BP has agreed to provide millions of dollars in compensation to Louisiana as the American state battles to recover from the Deepwater Horizon oil spill.
The oil giant has agreed to spend some $78 million to test and promote Louisiana seafood and boost tourism following the disaster.
Pictured: Louisiana governor Bobby Jindal was photographed holding an oil ‘tar ball’ on May 7th this year
Spending was confirmed by state governor Bobby Jindal earlier today following meetings with BP executives.
Jindal also confirmed there are plans to use $140 million already committed to the state by the oil giant to beef up sand berms that were built off the Louisiana coast to block oil.
The intent is to not only fortify the berms but convert them into permanent barrier islands to protect the coast.
Critics, including some coastal scientists and federal regulators, say the work is ill-conceived and would damage the environment.
Jindal disagrees and has made the sand berms a cornerstone to his strategy to fight the oil spill.
“Our most fundamental goals for revitalizing Louisiana have been to restore our coast and certify that our Louisiana seafood is safe – and today, we are marking tremendous progress toward those goals,” said governor Jindal.
“Louisiana is home to some of the richest and most diverse seafood in the world, and with today’s announcement, and the hard work of those in the Louisiana seafood industry, we know our seafood will continue to be the best in the world.”
Return to Profit
BP announced today a strong operating performance across the group helped it return to profit in the third quarter of 2010 despite an additional pre-tax charge of $7.7 billion in respect of the Gulf of Mexico spill.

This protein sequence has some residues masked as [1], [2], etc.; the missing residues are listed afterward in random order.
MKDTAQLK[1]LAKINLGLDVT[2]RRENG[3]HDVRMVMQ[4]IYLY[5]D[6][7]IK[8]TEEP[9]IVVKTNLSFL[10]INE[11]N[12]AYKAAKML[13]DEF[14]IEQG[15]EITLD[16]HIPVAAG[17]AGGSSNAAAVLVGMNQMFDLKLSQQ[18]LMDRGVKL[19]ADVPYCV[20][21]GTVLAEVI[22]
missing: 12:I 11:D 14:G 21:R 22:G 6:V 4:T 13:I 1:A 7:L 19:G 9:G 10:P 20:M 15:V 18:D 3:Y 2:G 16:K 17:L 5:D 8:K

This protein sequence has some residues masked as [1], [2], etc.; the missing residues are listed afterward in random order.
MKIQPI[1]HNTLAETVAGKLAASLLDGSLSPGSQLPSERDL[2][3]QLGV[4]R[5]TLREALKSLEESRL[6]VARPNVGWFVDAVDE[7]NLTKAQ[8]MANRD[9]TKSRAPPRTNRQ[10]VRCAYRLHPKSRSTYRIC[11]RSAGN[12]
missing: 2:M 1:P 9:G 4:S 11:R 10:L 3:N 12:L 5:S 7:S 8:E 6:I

Headline replacement cost profit for the third quarter was $1.8 billion, compared with a loss of $17 billion in the previous quarter and a profit of $5 billion in the third quarter of 2009.
“These results demonstrate that BP is well on track for recovery after the tragic accident on the Deepwater Horizon drilling rig and subsequent oil spill,” commented group chief executive Bob Dudley.
“We have made good progress during the quarter. This strong operating performance shows the determination of everyone at BP to move the company forward and rebuild confidence after the terrible events of the past six months.”
BP made a similar announcement last week in Florida, where $20 million is being offered for seafood inspections and marketing over the next three years.
Spokesman Daren Beaudo also added the company was in talks with officials in Mississippi and Alabama about giving those states more help.
BP has paid out $87 million to Gulf Coast states for tourism promotion.